Second Chance Cinema: Lake Placid (1999)

We have a theory that maybe, sometimes, a film gets such a bad rap early on that its reputation is unfairly spoiled for the rest of that movie’s history. This is Second Chance Cinema. We re-examine the most infamous films to determine whether its reputation is earned or not.

Lake Placid is a terrible movie if you think it’s supposed to be serious. It’s a wonderful movie if you realize that it’s all done tongue-in-cheek. Based off the 39% critic rating on Rotten Tomatoes, I’m guessing that people weren’t clued in on the joke. It’s one of the best let’s-make-a-movie-about-a-giant-common-animal movies. I’d rank it right under Tremors (and you should know I love me some Tremors).

The cast has perfected the scene chewing required for this type of movie. Their acting is so hammy it’s no wonder a giant crocodile wants to eat them. Particular stand outs in the movie include Bill Pullman’s everyman hero and Oliver Platt’s crazed expert. Character actor favorite Brenden Gleeson also shows up as the token skeptic.

Another key aspect to Lake Placid’s success is the sharp script from David E. Kelly. Kelly perfectly infused his trademark sarcastic characters with the tropes of a giant monster movie. The script is a great example of both sending up the genre and being a loving and respectful of it.

Lake Placid is such a fun movie that it really does deserve a second chance. A recurring theme emerging in this Second Chance Cinema column is that certain movies are released ahead of their time. The giant animal monster movie has been a staple since the 1950s. The genre has ebbed and flowed many times. Over the past 10 years there’s been a large influx of giant monster movies (especially SyFy Channel’s output of movies). It seems that Lake Placid was released in a low point for the genre’s popularity.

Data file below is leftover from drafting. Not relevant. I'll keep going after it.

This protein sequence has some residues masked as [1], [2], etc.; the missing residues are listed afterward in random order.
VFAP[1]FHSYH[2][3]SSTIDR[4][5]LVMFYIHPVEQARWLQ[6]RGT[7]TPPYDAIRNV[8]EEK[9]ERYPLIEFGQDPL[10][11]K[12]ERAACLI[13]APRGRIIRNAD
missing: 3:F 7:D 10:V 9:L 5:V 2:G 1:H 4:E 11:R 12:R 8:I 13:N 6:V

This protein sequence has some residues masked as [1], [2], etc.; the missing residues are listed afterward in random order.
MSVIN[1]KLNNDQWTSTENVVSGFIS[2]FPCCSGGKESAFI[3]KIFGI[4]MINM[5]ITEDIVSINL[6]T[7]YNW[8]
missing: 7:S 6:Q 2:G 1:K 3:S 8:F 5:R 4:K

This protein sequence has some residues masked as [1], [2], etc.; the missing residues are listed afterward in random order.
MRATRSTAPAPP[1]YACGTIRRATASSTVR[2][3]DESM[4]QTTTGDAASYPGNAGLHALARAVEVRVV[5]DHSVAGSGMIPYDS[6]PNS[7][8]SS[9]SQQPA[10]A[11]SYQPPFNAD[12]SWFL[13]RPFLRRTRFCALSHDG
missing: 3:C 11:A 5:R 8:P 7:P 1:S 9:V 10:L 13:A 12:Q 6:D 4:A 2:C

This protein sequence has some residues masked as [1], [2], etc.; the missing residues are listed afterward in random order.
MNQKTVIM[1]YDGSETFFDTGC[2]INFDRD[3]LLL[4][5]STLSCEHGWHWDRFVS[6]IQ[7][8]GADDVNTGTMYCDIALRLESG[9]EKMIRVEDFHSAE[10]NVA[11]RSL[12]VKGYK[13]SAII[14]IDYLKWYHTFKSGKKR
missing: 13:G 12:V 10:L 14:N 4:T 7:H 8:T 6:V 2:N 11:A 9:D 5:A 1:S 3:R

Lake Placid is a lot better than its reputation suggests. Give it another try if you haven’t in a while. (I’d also like to say it’s one of those movies enjoyed better with company.)


Not So Great Movies You Should Watch

All film fans and cinefiles know the canon — great films that are almost unanimously considered classics. Films such as The Godfather, Chinatown, and more recently family friendly hits such as Toy Story seem to be impenetrably popular and critical darlings. But, there are hundreds of films produced each year and we would like to help you sift through some of the, ahem, less successful and critically appreciated films. One of the goals of this blog is to move beyond the Manichaean review because there are redeeming qualities to almost every film.

So each month, Harrison and I will post a movie in the main genres (action, comedy, drama, horror, sci-fi) and note why you may want to spend some time watching them. We’ve also got some friends that may want to provide their own list of four not so great films that they will share in the future.

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Debate: Best Directorial Debut

A director’s first movie is arguably his or her most important film. It displays the filmmaker in their most raw form and it’s how the filmmakers say to the world “I’m here.” It’s a gateway into a new way of storytelling or style for audiences. Not to mention, a director’s first film is often the reason why a director gets to make a second film. With that in mind, Josh and I wanted to debate who exactly had the best entrance into the world of cinema.